Cyber Bullying: A New Challenge with Online Classes!

Team Social Media Matters speaks on length about moderating trolls during online classes and to put an end to cyberbullying.

A Facebook post by Syed Mohammad Fahim has created a lot of debate and rethinking over conducting online classes. According to the post written on June 30, 2020 which has also been in the news recently, a 55 year old teacher was brutally humiliated during an online lecture session by a student. The student used an unknown ID to harass the ageing teacher who was completely unaware of Zoom calls or Digital Media. It is reported that the teacher went all the way to the market to buy a costly white board and brought it back home in a rickshaw in order to practice for his first online session. Despite being nervous and unsure of the digital medium, the man made efforts and even learnt from his daughter on how to set up his smartphone for the online lecture.

Cyber Bullying: A New Challenge with Online Classes!

But within a few minutes of commencing the first digital session after years of his hard work and reputation was mocked by his own students. As the unknown ID started using F and A words, the helpless teacher tried to mute it but it was unmuted by the online troll. Arnika Singh, Programme Manager at Social Media Matters feels it unfortunate, as the practice of online lectures is new to most teachers and they are trying to adapt it. She says, “This is heartbreaking and shameful. Just like the students, it’s a new normal for the teachers and they are working hard to adapt to the changing times.”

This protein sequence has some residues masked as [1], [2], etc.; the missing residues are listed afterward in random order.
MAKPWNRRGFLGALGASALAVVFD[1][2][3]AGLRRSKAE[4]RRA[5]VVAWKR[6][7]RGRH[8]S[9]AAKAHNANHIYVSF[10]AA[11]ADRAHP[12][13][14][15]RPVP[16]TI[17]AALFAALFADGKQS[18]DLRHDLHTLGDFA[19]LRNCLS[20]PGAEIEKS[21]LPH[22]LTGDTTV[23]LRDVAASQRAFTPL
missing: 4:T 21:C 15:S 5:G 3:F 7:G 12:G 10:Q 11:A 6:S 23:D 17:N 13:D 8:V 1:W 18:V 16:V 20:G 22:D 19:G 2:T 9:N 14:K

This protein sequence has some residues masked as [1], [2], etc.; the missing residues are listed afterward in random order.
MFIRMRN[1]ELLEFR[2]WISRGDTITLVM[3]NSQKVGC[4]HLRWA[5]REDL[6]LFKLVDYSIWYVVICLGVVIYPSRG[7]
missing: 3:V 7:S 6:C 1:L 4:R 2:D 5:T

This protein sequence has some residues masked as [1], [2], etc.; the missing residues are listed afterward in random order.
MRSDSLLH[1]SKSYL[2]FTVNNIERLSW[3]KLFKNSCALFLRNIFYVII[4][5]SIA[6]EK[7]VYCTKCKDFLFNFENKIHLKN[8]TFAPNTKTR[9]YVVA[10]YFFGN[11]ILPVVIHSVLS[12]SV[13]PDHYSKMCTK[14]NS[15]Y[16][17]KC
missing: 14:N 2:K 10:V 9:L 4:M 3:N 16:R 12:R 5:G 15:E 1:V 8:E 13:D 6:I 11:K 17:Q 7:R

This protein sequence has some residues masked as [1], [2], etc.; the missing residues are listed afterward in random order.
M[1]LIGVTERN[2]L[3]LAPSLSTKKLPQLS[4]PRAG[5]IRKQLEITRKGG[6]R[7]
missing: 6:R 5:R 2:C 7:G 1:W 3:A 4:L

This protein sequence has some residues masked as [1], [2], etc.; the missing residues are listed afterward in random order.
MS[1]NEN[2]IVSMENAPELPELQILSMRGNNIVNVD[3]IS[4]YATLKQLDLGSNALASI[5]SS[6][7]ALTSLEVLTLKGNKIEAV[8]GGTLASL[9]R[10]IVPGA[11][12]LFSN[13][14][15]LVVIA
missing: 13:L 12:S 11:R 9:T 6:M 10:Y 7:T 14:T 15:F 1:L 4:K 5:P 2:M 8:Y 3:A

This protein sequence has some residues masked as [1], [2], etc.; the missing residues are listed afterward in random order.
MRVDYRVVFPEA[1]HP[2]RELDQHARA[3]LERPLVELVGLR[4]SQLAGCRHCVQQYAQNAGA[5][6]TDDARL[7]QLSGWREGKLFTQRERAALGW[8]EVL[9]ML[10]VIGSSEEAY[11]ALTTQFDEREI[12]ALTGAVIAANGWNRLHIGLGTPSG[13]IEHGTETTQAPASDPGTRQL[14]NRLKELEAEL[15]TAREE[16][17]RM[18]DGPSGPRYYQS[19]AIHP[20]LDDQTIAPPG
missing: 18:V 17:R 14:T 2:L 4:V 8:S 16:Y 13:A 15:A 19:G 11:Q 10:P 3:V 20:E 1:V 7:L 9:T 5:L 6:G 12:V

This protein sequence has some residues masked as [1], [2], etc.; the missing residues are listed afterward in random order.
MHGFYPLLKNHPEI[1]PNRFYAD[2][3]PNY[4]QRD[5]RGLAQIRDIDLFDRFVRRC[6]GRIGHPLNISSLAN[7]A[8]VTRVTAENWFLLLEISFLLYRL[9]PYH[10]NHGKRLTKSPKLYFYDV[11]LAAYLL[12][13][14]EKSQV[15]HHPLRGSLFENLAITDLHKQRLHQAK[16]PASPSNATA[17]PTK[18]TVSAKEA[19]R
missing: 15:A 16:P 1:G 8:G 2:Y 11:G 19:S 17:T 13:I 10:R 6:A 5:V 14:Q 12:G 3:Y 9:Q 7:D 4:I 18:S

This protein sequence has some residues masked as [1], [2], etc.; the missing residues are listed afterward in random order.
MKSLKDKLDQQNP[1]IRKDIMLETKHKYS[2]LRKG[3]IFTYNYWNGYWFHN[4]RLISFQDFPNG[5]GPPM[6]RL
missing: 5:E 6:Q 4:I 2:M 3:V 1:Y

Amitabh Kumar, Founder, Social Media Matters feels the children are exposed to a certain social setup through films, television and social media at a very young age, which has led to this mindset. He adds, “It’s a tragic situation. Initially it may appear as if the students are at fault. But from a broader perspective the students are only doing what they’ve learnt. Abusing and threatening is not a new thing to the internet which has been normalized by the media. Be it Gangs of Wasseypur, Mirzapur or television news channels. That’s what the audience has been consuming most of the time.” He further adds, “Children are growing up in a society where online abusers get to contest elections. So the children aren’t interested in pursuing the Gandhian path of non – violence. Although our politicians have emphasized on online education, students cyberbullying their teachers is something none of us ever thought of.”

The Social Media Matters Founder also emphasized on the need to guide and mentor children so that they do not get addicted to cyber bullying at a tender age. According to him, “Online education is not a joke. You need a fast internet connection and a mobile phone with a quality camera and a room where there is no disturbance. We need to train students and teachers. It’s important to look at it from a systematic lens. We need to inform and refrain children from cyber bullying and cyber violence. In the name of freedom of expression we have made the children addicted to violence.”